Somehow I felt that, if we could turn the graph of that decadence and loss in England, we might be able to make an incomparable contribution to the whole English speaking world. Well, how do you do it? It came to my heart: if we could take a young man from Spurgeon’s College––that’s our seminary in England––and bring him here and let him learn, and see the program of the building of a church, then let him go back; then take another one, and let him go back. Maybe one or two might be ineffective, but given over a period of years, and those young men together, meeting in the general assemblies, and convocations, and conventions, and unions of our Baptist denomination in England, they could turn the whole turn, change the whole complexion, and therein maybe affect the whole English-speaking world. So we invited Rodney Sawtell; what a benediction to have him! We invited Morris Mockram; what a benediction to have him! And now the dream is like a rainbow fallen apart. I’m just illustrating, just illustrating.
Same way with our Bible Institute; and the same way with all of the other areas of the church that are cut down and cut back; and the same thing true with the mission program; the men said, “There’s no other thing to do as we cut down the budget. We must cut down also on our mission program and on our cooperative program.” I realize there are those who look askance at some of the things that our denomination does; but, but, it is like burning down the barn to get rid of the rats, to turn aside from the support of our denominational, cooperative mission program.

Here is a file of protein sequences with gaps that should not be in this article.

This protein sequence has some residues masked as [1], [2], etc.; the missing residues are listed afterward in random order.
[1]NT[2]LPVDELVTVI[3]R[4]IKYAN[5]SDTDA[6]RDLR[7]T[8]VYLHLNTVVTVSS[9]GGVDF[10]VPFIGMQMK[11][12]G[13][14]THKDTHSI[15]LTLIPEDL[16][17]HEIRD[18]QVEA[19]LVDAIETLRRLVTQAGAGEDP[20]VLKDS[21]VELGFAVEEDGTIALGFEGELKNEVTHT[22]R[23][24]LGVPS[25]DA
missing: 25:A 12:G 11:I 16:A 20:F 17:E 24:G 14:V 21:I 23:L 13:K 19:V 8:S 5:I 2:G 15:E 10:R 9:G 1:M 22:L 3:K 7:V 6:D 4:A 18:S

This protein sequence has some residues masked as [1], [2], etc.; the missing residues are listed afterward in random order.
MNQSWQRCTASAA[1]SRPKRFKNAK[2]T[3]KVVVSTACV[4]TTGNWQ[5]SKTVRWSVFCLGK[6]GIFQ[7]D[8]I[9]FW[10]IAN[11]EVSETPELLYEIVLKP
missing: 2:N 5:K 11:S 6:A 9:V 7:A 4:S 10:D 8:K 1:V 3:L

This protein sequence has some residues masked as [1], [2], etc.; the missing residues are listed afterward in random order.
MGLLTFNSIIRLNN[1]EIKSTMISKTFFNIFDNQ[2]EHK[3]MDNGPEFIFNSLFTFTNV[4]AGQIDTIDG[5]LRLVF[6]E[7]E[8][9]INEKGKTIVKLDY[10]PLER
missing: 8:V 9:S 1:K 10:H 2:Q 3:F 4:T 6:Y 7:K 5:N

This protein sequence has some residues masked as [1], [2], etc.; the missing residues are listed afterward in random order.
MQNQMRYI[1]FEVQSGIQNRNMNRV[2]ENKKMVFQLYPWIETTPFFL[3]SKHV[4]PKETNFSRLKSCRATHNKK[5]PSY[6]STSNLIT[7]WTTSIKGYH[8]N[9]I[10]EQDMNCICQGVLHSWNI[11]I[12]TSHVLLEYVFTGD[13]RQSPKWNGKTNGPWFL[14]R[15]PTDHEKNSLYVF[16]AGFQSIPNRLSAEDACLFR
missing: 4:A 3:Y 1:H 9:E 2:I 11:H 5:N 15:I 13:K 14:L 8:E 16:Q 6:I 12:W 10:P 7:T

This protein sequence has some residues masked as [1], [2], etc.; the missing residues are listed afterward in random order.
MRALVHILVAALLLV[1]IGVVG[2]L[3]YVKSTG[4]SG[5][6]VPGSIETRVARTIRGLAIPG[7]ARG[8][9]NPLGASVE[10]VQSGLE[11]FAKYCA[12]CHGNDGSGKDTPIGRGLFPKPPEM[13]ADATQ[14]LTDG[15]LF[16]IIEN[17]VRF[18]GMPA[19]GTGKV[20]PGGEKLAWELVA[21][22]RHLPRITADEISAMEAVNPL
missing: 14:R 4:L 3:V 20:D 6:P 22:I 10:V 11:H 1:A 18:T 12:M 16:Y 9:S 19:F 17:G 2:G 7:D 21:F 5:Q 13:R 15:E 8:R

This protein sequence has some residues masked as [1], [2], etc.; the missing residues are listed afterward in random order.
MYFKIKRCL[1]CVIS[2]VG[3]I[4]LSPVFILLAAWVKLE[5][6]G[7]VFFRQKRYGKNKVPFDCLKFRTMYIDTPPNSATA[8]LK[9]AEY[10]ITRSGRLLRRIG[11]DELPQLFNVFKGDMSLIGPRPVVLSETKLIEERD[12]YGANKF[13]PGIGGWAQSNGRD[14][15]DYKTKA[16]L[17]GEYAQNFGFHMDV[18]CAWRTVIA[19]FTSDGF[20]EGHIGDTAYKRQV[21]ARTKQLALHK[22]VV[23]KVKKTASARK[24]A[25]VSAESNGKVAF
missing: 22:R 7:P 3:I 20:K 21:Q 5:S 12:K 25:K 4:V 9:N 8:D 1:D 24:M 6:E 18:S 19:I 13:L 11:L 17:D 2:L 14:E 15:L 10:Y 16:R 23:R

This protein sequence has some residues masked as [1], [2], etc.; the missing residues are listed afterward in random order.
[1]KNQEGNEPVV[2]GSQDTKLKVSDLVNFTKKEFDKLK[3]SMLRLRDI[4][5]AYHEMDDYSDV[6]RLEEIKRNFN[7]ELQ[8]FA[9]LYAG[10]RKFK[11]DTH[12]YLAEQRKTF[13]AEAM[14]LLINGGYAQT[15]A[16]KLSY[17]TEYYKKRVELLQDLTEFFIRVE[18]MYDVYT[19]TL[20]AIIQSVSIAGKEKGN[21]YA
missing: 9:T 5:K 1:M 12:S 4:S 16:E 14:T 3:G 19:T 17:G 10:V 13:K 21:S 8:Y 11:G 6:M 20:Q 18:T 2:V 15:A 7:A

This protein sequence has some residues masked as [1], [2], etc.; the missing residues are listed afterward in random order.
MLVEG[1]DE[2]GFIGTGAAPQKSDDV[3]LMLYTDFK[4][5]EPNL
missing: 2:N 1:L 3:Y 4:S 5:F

Now, what shall be our response to the budget that is presented less, and less, and less? What is our response? I don’t know how people find it out, but when the deacons in the committee were first speaking of it, I received a little note from a Sunday school class:
Pastor, please let’s not drop our budget figure from what it was for this year of 1971. It will show the world our precious church is also dropping down, and not as strong as we are or should be in the faith. We discussed it in the Angelis Sunday school class this morning, and we women all have faith enough. We can make it if we pray, be strong, and really and truly have faith. We love you and our prayer for you and yours, Dr. Criswell, is always Psalm 91:11. With Christian love and God’s blessings on you, for always and in always.